From Publishers Weekly
The chief theater critic for the New York Daily News has written a frank portrait of Broadway's most famous producer, a man as renowned for his outrageous behavior and sharp business practices as for the string of hits that began in 1954 with Fanny , continued through the '60s and '70s with Gypsy , Hello, Dolly! and prestigious British imports like Marat/Sade and climaxed in 1980 with the lavish stage version of 42nd Street , which ran for nine years. As documented in his source notes, Kissel has talked to most of Merrick's associates, whose comments scathingly depict him as cruel to subordinates, contemptuous of the artists who created his shows and awful to his many wives. The book is not gratuitously mean, however; Kissel admires Merrick's taste and promotional skills and argues convincingly that his difficult personality stemmed from his extremely unhappy Midwestern childhood. His story is also a social history in miniature of the changing American theater, showing the decline of the middle-class, middlebrow audience that supported Merrick's productions and the rise of nonprofit theaters in which, as one playwright remarks, "No one can make a living except the administrators." Virtually inactive since a debilitating stroke in 1983, Merrick remains the standard against which all commercial producers measure themselves. No theater buff will want to miss this strong--and by no means entirely unsympathetic--biography. Photos not seen by PW .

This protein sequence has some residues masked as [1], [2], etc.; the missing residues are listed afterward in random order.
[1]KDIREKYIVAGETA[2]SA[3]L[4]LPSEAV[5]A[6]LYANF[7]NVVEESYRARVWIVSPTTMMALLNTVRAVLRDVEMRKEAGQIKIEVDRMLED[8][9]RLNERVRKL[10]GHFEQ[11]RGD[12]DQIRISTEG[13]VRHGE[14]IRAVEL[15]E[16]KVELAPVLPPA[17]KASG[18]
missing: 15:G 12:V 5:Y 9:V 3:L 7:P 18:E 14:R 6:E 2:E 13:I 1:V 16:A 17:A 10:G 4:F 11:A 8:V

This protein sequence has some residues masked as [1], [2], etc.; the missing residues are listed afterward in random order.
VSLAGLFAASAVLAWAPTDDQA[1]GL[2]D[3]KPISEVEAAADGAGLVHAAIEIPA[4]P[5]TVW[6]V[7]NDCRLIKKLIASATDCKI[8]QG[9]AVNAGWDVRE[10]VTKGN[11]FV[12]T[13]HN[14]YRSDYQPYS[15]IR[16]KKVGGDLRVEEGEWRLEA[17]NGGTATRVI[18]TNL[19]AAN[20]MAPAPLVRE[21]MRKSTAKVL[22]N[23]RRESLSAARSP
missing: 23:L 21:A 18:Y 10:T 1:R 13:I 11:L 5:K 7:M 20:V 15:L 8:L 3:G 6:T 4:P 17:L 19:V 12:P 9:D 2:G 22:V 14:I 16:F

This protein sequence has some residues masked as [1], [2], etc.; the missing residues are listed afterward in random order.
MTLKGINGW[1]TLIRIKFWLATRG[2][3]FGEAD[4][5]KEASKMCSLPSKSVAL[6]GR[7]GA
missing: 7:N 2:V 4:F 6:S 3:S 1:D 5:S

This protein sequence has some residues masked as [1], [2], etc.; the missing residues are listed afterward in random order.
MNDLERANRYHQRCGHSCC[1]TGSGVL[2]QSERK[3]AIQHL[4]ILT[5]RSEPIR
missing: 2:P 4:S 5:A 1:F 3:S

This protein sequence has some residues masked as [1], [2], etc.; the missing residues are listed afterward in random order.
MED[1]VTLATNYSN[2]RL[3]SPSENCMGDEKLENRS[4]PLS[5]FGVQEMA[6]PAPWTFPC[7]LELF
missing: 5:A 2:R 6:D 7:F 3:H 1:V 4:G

Copyright 1993 Reed Business Information, Inc.
Whether it's Broadway in the 1930s or movies in the 1970s, you're sure to see the name David Merrick associated with both brilliant successes and embarrassing flops. Such is the nature of the business, especially when it involves one of the most dynamic, hard-hearted, arrogant driving forces in theater production. Kissel, a theater critic for the New York Daily News,
writes with unabashed frankness about the rise and fall (and rise again) of Merrick's career as a producer. The way Merrick wielded his mighty political power from Broadway to Hollywood left his contemporaries to hate but admire him; to this day he inspires awe. His establishment of the "commercial theater," though panned at the time, and his contributions to that movement are now studied at the finest theater schools. From the immense success of the Broadway musical Hello, Dolly
, to the great flop of a musical version of Capote's Breakfast at Tiffany's
, to a memorable 1970s version of The Great Gatsby
, the Merrick legacy is embedded in American entertainment--and Kissel leaves open the possibility that the master can strike again. Mary Frances Wilkens